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  • The Scalawags: Southern Dissenters in the Civil War and Reconstruction
  • Michael Perman
The Scalawags: Southern Dissenters in the Civil War and Reconstruction. By James Alex Baggett. (Baton Rouge: Louisiana State University Press, 2003. Pp. 323. Cloth, $55.00; paper, $22.95.)

Support from Southern whites, as both voters and officials, was of critical importance to the Republican party in the Reconstruction South. Because they were so significant to the Republicans, and so vilified by the Democratic opposition, these "scalawags" have intrigued historians who have wondered who they were and what compelled them to take such a dramatic position. The antecedents of these men has interested historians far more than what they expected to achieve through joining the Republicans and what role they actually played in the party's struggle to reconstruct and govern the South after the Civil War. Also evident in the scholarship on the "scalawags" is a preoccupation with those who were politicians and officeholders, yet most Southern whites who were Republicans were voters, and they, together with the newly enfranchised ex-slaves, constituted the party's electoral base.

James Alex Baggett's study follows the more familiar line, focusing on the political background of those "scalawags" who were the leaders. Although a different approach along the lines suggested above might have been more innovative, The Scalawags is nonetheless groundbreaking. It covers the entire Southern region and examines a very large number of individuals—742 of them in fact—along with a control group of 666 Southern white politicians whom the author categorizes as "redeemers" who stayed with the Democrats. In its region-wide scope and its extensive database, this book surpasses all previous studies of this elusive yet highly significant political grouping.

Similarly thorough and inclusive is the book's organization and content, for it traces these hundreds of "scalawags" through the formative political events of roughly the previous decade to see how they arrived at the doors of the Republican party in 1867-68. The process begins in the 1850s and then proceeds through the secession crisis, the Confederacy, wartime and presidential Reconstruction, arriving finally at congressional Reconstruction and [End Page 115] the formation of the new party. This complex sequence of events is discussed state by state, although the eleven states are broken down into three regions: Upper South (Tennessee, Virginia, North Carolina), Southwest (Louisiana, Arkansas, Texas), and Southeast (essentially the five Deep South states). Nevertheless, the resulting chronological account contains so many episodes and individuals that the emergence of the "scalawags" as proto-Republicans soon becomes, not a process that can be synthesized and explained, but a blur of names and occurrences that will leave most readers quite dizzy and baffled. Even this reviewer who is very well acquainted with the subject found the scarcity of generalization frustrating.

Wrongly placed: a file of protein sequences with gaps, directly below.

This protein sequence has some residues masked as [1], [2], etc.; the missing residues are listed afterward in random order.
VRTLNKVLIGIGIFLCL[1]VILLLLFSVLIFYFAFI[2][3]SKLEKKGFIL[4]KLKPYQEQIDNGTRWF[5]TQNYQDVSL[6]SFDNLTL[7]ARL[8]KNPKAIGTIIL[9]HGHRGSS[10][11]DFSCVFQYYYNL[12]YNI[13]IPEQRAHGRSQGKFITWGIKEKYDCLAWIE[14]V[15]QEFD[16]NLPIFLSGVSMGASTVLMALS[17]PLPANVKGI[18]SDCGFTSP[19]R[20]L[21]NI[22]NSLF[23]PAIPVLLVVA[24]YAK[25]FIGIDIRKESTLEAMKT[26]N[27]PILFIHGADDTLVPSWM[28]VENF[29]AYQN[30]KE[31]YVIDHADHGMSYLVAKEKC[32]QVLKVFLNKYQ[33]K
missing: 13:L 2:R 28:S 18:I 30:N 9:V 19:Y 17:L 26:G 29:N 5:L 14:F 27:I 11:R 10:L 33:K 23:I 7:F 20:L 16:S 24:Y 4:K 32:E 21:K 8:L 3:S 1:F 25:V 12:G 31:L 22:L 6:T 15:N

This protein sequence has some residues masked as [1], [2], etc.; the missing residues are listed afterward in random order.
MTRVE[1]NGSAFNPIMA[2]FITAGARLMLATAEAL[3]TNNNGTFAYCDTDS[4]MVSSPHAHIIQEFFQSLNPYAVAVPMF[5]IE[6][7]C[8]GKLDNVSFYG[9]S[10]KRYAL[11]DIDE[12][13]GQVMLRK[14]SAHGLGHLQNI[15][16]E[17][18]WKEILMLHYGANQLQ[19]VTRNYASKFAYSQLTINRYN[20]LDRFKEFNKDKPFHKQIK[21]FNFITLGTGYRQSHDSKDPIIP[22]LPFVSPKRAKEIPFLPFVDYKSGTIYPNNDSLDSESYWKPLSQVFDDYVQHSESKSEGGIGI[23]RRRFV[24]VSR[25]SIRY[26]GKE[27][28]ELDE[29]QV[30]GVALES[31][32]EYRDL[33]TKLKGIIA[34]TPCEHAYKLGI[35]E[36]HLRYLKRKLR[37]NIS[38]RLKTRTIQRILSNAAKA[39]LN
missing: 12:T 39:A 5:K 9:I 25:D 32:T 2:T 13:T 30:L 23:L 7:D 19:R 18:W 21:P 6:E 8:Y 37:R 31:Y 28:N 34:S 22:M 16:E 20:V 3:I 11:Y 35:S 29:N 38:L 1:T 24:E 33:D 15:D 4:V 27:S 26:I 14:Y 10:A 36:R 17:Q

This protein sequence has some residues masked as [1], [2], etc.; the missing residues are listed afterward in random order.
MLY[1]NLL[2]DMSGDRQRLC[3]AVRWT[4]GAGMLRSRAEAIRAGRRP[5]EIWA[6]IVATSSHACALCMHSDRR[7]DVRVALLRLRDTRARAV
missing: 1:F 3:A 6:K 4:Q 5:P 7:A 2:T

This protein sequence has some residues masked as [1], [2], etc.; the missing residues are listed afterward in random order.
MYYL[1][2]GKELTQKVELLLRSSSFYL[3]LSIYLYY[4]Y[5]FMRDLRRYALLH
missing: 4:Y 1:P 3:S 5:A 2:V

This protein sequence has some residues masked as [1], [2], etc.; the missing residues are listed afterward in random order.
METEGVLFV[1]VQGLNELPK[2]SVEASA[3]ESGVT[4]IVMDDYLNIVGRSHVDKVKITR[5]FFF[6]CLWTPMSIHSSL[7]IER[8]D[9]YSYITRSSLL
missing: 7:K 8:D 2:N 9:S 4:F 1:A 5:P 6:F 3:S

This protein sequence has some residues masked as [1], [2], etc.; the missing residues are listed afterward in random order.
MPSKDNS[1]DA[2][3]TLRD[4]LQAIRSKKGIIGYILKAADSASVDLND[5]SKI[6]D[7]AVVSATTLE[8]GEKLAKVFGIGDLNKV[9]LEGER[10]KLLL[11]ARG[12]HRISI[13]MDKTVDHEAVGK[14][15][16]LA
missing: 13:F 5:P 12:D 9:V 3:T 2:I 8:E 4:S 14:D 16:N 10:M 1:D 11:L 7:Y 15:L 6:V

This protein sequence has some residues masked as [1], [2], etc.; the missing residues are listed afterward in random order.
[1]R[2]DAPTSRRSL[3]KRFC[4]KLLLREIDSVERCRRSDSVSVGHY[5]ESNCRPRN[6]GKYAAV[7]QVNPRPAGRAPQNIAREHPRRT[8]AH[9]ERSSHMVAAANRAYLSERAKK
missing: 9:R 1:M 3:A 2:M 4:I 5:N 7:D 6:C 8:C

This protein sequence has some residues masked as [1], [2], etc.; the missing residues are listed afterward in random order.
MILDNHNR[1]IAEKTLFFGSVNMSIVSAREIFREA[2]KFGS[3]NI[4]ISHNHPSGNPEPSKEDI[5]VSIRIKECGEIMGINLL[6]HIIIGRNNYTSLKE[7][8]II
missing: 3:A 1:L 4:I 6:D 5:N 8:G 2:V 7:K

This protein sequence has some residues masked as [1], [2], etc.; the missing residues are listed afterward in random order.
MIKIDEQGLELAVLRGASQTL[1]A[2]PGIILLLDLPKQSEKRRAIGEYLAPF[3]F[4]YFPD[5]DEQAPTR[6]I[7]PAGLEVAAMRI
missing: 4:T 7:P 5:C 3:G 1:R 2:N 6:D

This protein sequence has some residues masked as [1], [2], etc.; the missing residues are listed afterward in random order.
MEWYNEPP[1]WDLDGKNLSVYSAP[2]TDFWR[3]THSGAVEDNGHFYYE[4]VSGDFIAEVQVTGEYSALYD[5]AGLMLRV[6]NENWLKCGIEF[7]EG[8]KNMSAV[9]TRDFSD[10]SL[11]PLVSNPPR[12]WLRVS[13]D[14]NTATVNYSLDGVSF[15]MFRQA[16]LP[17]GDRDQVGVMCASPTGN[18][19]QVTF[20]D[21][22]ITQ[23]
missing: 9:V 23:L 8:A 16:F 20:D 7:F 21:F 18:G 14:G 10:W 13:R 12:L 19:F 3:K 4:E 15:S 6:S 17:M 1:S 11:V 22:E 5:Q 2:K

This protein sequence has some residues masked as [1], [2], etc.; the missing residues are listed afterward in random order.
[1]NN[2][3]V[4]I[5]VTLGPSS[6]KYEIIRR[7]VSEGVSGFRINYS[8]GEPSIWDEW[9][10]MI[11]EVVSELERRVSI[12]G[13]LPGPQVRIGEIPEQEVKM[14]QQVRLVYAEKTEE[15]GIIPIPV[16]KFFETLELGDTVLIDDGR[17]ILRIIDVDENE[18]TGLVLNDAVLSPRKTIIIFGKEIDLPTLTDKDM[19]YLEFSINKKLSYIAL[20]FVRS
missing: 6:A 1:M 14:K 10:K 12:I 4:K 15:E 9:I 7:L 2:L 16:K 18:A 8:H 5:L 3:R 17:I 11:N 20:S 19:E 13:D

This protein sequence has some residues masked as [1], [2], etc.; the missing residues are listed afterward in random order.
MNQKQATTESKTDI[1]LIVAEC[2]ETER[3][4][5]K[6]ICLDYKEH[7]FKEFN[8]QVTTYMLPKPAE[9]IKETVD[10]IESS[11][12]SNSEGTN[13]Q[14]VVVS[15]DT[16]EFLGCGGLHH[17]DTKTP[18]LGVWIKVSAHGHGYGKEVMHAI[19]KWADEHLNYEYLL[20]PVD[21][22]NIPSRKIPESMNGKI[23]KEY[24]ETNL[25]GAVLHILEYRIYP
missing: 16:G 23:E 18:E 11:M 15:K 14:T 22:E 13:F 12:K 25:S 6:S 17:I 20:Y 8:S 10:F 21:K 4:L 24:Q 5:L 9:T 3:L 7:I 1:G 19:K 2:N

From this complex and detailed account, some identifying characteristics do nevertheless emerge. "Scalawags" were invariably opposed to secession and they were reluctant supporters of, if not hostile toward, the Confederacy. After the war, they were opposed to disfranchising former Confederates as well as enfranchising former slaves, while their general attitudes toward Reconstruction and African Americans were more favorable and sympathetic than those of their "redeemer" counterparts. But the Republican party, with its electoral base of freshly enfranchised black voters, was not the kind of postwar political organization most "scalawags" had in mind. As the author points out, they had maneuvered to create Union parties in the South that would be moderate and centrist, but not as radical as they feared the incipient Republican party would be. Thus, they joined the party of Reconstruction with little enthusiasm, it appears, hoping they could moderate and curb its influences, thereby preventing the political and economic change that would actually reconstruct the region. Fair-weather-friends of the new party, and deeply skeptical about its black voting base, these "southern dissenters," as the author describes them, found themselves in a quandary by 1867. Very soon, the narrow limits of their dissent would become apparent.

This conclusion seems implicit in the evidence from Baggett's investigation, but it is not developed or elaborated. Indeed, a generalization that explains why these anti-secessionist, anti-Confederate anti-Democrats found themselves in...


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